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The Daily Tar Heel

Tuition May Fund Growth

Members of the UNC-system Board of Governors slashed from the system's proposed tuition policy Friday a key provision limiting tuition increases, claiming the removed stipulation was too restrictive.

The special BOG committee charged with reviewing board policy on tuition and fees had proposed an amendment to forbid members from raising tuition to meet enrollment growth needs.

The full board voted Friday not to increase tuition for the upcoming academic year, saying tuition is not an acceptable source for funding next year's enrollment growth.

The BOG Committee on Tuition and Fees, however, ultimately decided that its proposed provision limiting tuition increases was unacceptable.

"I think saying we will never raise tuition for enrollment growth is wrong because we don't know if we'll have to do that," committee member Jim Phillips said. "To take an absolute prohibitionary position is wrong, and history has shown we get in trouble when we do so."

Phillips said that to meet enrollment growth funding needs, the board found it necessary to increase tuition last year by 8 percent systemwide for in-state students and 12 percent for out-of-state students -- the largest systemwide tuition increase ever approved by the BOG.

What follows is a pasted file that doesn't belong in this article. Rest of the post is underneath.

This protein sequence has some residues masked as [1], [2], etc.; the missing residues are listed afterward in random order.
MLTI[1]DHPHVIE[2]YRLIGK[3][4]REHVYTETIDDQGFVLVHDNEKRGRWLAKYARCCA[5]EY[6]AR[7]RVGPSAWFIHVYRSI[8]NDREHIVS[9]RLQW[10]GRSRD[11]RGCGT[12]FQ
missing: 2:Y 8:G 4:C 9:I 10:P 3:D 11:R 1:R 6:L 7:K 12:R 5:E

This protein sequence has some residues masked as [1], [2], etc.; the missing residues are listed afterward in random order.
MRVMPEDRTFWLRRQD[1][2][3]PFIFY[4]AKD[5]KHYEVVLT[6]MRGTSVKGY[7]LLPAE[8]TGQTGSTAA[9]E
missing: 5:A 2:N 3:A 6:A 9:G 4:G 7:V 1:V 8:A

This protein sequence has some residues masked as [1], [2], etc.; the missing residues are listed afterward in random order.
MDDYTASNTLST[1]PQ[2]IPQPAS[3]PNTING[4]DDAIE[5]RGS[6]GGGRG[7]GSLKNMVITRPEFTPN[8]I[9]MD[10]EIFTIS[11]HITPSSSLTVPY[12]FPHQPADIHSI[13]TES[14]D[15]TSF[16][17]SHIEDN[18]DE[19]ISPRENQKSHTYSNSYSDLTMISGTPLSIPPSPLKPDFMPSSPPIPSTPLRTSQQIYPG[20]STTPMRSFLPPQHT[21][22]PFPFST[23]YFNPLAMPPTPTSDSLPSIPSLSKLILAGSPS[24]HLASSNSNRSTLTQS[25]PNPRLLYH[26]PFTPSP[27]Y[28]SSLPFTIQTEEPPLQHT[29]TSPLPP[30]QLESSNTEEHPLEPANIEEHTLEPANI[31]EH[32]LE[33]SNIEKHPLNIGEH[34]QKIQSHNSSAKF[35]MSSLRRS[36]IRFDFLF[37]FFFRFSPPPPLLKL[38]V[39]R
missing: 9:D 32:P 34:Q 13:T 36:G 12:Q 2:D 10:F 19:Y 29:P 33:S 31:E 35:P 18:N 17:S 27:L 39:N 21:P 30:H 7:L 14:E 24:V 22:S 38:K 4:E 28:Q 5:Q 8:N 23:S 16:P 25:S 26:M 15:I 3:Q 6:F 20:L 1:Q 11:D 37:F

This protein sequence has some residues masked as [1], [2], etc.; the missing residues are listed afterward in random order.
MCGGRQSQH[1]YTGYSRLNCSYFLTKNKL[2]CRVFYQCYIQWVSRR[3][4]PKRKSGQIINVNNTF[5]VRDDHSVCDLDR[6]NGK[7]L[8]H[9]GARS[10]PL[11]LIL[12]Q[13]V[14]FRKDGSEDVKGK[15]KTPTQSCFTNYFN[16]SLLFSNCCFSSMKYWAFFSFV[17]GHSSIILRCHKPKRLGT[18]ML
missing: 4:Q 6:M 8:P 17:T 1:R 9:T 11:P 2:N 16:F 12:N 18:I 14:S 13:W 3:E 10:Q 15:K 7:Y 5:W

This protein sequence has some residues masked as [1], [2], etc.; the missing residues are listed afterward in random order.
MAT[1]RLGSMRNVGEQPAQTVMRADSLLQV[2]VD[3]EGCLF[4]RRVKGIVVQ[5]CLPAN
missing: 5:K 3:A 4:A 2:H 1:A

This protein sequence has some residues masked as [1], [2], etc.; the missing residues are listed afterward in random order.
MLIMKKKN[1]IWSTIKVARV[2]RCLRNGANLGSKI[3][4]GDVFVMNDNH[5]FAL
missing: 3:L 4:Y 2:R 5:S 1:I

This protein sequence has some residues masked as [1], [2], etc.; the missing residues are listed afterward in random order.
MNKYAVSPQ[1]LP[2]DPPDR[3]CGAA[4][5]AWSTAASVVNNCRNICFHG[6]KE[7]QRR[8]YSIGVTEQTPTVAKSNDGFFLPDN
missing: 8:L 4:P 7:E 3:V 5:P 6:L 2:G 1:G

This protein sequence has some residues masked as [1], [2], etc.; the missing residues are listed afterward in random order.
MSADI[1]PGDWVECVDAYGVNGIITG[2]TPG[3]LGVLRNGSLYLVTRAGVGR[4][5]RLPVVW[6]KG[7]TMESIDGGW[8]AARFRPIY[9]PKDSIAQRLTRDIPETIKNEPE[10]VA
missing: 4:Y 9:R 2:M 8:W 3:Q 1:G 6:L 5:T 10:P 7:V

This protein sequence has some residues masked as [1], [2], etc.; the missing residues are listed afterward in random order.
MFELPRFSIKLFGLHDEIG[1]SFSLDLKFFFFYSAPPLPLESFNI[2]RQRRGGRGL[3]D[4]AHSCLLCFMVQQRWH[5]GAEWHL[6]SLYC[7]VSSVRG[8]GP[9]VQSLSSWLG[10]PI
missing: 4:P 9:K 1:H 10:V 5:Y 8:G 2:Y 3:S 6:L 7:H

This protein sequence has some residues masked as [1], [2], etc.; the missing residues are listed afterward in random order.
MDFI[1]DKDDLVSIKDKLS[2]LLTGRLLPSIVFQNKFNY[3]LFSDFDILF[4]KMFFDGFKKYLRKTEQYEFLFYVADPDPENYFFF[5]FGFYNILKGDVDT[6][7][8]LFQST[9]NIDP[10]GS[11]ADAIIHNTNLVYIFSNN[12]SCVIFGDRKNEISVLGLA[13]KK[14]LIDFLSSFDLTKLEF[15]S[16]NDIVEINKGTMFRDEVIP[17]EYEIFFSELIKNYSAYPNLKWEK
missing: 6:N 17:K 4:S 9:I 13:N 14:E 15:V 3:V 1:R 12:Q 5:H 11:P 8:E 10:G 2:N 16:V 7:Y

When the board was considering the increase, several BOG members vowed that the board would not consider another large, systemwide tuition increase to fund enrollment growth.

But such a need might arise again should the N.C. General Assembly fail to provide funding for the increasing student population, Phillips said.

Committee member Gladys Robinson agreed with Phillips' assertion. "If, in fact, the General Assembly is not concerned, then we also are saying we are not responsible for acting in the best interest of students," she said, adding that meeting enrollment growth with tuition money is preferable to leaving it unmet.

Robinson also asserted that it will not be necessary to address the issue in the future if the General Assembly assumes the responsibility of funding enrollment growth, as the board has consistently said it should.

UNC-system President Molly Broad said she supports the committee's decision, saying diplomacy, not policy, is the best way to ensure that the state legislature meets the system's enrollment growth need without using tuition money.

"A lot of campuses and other state university systems see enrollment growth as the states' responsibility, akin to an entitlement," she said. "We will work very hard to that end until the goal is achieved.

"But I think to tie the hands of our board is not the best strategy to achieve what I think is an achievable and very laudable goal."

The full board will vote on the tuition and fee policy at its Feb. 14 meeting.

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